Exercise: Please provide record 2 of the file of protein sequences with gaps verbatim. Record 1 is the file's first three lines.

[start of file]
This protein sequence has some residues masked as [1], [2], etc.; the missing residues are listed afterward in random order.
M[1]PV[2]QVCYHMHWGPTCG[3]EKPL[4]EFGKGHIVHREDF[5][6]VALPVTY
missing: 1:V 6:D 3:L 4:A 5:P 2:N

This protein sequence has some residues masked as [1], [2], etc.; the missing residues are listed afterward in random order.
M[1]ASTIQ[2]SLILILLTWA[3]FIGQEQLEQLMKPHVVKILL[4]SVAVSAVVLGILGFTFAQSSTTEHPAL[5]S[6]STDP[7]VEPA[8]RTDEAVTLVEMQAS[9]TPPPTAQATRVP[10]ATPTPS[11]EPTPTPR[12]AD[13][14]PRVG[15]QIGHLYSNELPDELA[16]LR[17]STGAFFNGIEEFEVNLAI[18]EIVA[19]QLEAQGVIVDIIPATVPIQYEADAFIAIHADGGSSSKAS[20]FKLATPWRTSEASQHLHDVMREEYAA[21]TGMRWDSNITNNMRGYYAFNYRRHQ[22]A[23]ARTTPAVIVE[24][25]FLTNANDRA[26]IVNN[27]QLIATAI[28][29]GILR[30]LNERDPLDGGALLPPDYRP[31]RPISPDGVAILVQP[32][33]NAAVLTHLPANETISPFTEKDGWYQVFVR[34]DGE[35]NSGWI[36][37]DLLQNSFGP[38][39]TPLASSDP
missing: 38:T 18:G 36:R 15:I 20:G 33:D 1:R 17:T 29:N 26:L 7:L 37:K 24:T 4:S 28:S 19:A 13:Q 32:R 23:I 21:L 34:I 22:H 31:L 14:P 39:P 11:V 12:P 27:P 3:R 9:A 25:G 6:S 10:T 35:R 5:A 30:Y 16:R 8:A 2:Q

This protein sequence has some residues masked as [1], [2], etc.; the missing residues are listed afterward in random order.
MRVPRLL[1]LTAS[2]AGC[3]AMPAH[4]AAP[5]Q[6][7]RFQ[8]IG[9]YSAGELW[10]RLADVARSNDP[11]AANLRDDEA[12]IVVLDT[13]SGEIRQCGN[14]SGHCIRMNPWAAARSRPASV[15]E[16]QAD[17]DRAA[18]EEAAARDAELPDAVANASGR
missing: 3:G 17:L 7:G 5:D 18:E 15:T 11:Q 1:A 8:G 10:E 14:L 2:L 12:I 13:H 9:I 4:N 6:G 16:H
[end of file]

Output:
This protein sequence has some residues masked as [1], [2], etc.; the missing residues are listed afterward in random order.
M[1]ASTIQ[2]SLILILLTWA[3]FIGQEQLEQLMKPHVVKILL[4]SVAVSAVVLGILGFTFAQSSTTEHPAL[5]S[6]STDP[7]VEPA[8]RTDEAVTLVEMQAS[9]TPPPTAQATRVP[10]ATPTPS[11]EPTPTPR[12]AD[13][14]PRVG[15]QIGHLYSNELPDELA[16]LR[17]STGAFFNGIEEFEVNLAI[18]EIVA[19]QLEAQGVIVDIIPATVPIQYEADAFIAIHADGGSSSKAS[20]FKLATPWRTSEASQHLHDVMREEYAA[21]TGMRWDSNITNNMRGYYAFNYRRHQ[22]A[23]ARTTPAVIVE[24][25]FLTNANDRA[26]IVNN[27]QLIATAI[28][29]GILR[30]LNERDPLDGGALLPPDYRP[31]RPISPDGVAILVQP[32][33]NAAVLTHLPANETISPFTEKDGWYQVFVR[34]DGE[35]NSGWI[36][37]DLLQNSFGP[38][39]TPLASSDP
missing: 38:T 18:G 36:R 15:I 20:G 33:D 1:R 17:T 29:N 26:L 7:L 37:K 24:T 4:S 28:S 19:A 13:Q 32:R 23:I 21:L 34:I 22:H 31:L 14:P 39:P 11:V 12:P 27:P 3:R 9:A 25:G 6:S 10:T 35:R 5:A 30:Y 16:R 8:A 2:Q